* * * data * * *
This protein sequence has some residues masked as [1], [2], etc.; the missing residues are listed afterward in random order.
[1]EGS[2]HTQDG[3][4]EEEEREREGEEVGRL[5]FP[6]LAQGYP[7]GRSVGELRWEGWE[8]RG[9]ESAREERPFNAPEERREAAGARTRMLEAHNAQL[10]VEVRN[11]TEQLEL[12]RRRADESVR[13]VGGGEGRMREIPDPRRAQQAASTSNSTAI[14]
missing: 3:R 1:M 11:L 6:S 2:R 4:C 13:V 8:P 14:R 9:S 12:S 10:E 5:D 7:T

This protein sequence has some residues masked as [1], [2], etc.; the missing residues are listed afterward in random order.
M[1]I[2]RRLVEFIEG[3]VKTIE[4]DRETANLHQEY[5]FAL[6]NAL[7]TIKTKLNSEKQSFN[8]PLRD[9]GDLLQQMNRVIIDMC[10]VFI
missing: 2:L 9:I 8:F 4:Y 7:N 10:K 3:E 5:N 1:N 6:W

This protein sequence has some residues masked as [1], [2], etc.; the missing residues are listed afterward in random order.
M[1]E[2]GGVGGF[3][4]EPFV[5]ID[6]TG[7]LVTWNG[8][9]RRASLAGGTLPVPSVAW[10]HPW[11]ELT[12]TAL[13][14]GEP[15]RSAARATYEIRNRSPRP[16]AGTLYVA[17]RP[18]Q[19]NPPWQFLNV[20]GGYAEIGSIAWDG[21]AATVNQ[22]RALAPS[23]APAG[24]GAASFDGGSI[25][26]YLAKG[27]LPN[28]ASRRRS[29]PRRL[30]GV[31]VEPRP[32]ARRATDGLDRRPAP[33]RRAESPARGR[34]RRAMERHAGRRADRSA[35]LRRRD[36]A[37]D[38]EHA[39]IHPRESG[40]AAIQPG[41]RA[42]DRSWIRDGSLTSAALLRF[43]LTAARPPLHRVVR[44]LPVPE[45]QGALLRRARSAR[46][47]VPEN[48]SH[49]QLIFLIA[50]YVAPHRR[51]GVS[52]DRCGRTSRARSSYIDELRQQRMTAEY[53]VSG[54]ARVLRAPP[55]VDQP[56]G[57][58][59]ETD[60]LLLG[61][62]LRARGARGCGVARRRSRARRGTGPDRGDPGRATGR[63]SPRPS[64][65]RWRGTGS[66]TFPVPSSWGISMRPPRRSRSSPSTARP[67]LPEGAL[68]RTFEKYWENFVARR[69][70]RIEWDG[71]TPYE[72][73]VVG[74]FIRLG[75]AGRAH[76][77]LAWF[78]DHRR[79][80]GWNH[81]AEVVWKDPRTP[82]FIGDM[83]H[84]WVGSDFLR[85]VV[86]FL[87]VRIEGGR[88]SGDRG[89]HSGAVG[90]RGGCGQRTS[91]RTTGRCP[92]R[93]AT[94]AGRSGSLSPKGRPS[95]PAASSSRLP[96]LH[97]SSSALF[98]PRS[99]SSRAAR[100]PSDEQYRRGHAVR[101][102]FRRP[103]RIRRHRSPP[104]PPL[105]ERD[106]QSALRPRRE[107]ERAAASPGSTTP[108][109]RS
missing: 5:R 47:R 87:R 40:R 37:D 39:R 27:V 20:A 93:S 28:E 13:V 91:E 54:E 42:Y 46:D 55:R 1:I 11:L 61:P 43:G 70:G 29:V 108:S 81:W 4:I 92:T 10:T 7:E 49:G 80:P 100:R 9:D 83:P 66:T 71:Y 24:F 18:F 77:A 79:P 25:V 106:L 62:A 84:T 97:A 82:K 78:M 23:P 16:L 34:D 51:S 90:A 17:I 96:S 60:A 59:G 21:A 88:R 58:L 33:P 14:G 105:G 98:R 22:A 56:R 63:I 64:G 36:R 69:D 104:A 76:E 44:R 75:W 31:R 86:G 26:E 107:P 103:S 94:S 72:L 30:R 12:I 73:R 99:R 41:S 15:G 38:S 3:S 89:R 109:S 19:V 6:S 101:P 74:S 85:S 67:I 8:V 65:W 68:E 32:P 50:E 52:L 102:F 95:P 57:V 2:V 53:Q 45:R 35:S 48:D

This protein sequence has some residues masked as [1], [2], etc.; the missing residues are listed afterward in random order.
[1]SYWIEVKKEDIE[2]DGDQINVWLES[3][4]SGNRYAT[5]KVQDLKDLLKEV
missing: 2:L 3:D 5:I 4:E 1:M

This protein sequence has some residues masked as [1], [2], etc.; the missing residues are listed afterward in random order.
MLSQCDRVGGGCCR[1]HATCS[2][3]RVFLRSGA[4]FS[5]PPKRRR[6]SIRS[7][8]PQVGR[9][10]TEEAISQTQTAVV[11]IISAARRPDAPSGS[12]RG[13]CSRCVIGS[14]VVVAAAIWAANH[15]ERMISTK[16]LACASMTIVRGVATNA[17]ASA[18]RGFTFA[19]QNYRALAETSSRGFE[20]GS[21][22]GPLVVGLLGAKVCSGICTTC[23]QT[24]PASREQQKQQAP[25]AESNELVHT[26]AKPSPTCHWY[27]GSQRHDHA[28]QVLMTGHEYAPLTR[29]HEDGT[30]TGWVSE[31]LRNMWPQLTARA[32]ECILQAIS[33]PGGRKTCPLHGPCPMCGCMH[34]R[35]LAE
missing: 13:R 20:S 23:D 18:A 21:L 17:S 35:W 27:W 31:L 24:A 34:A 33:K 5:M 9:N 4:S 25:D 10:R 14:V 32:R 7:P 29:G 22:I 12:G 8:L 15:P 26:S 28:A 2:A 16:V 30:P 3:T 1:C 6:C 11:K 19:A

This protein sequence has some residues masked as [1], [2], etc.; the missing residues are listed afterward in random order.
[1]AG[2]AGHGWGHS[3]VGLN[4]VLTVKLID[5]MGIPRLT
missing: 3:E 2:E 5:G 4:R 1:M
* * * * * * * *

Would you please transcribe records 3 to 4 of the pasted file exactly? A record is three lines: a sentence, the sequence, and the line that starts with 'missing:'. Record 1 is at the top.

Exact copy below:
This protein sequence has some residues masked as [1], [2], etc.; the missing residues are listed afterward in random order.
M[1]E[2]GGVGGF[3][4]EPFV[5]ID[6]TG[7]LVTWNG[8][9]RRASLAGGTLPVPSVAW[10]HPW[11]ELT[12]TAL[13][14]GEP[15]RSAARATYEIRNRSPRP[16]AGTLYVA[17]RP[18]Q[19]NPPWQFLNV[20]GGYAEIGSIAWDG[21]AATVNQ[22]RALAPS[23]APAG[24]GAASFDGGSI[25][26]YLAKG[27]LPN[28]ASRRRS[29]PRRL[30]GV[31]VEPRP[32]ARRATDGLDRRPAP[33]RRAESPARGR[34]RRAMERHAGRRADRSA[35]LRRRD[36]A[37]D[38]EHA[39]IHPRESG[40]AAIQPG[41]RA[42]DRSWIRDGSLTSAALLRF[43]LTAARPPLHRVVR[44]LPVPE[45]QGALLRRARSAR[46][47]VPEN[48]SH[49]QLIFLIA[50]YVAPHRR[51]GVS[52]DRCGRTSRARSSYIDELRQQRMTAEY[53]VSG[54]ARVLRAPP[55]VDQP[56]G[57][58][59]ETD[60]LLLG[61][62]LRARGARGCGVARRRSRARRGTGPDRGDPGRATGR[63]SPRPS[64][65]RWRGTGS[66]TFPVPSSWGISMRPPRRSRSSPSTARP[67]LPEGAL[68]RTFEKYWENFVARR[69][70]RIEWDG[71]TPYE[72][73]VVG[74]FIRLG[75]AGRAH[76][77]LAWF[78]DHRR[79][80]GWNH[81]AEVVWKDPRTP[82]FIGDM[83]H[84]WVGSDFLR[85]VV[86]FL[87]VRIEGGR[88]SGDRG[89]HSGAVG[90]RGGCGQRTS[91]RTTGRCP[92]R[93]AT[94]AGRSGSLSPKGRPS[95]PAASSSRLP[96]LH[97]SSSALF[98]PRS[99]SSRAAR[100]PSDEQYRRGHAVR[101][102]FRRP[103]RIRRHRSPP[104]PPL[105]ERD[106]QSALRPRRE[107]ERAAASPGSTTP[108][109]RS
missing: 5:R 47:R 87:R 40:R 37:D 39:R 27:V 20:A 93:S 28:E 13:V 91:E 54:E 42:Y 46:D 55:R 1:I 11:L 61:P 43:G 70:G 29:V 108:S 81:W 4:I 92:T 10:T 7:E 49:G 80:P 100:R 9:D 83:P 66:T 71:Y 24:F 18:F 77:A 79:P 25:V 106:L 62:A 84:T 97:A 82:K 78:M 23:P 16:L 34:D 51:S 90:A 17:I 96:S 60:A 59:G 21:A 88:R 58:L 33:P 14:G 105:G 98:R 22:A 56:R 63:I 64:G 36:R 69:D 104:A 76:E 44:R 75:W 31:R 86:G 26:E 107:P 103:S 94:S 72:L 30:R 12:I 73:R 99:R 41:S 15:G 38:S 3:S 89:R 109:S 19:V 6:S 101:P 74:S 85:S 67:I 8:V 65:W 68:E 32:P 50:E 52:L 102:F 95:P 57:V 2:V 53:Q 45:R 35:S 48:D

This protein sequence has some residues masked as [1], [2], etc.; the missing residues are listed afterward in random order.
[1]SYWIEVKKEDIE[2]DGDQINVWLES[3][4]SGNRYAT[5]KVQDLKDLLKEV
missing: 2:L 3:D 5:I 4:E 1:M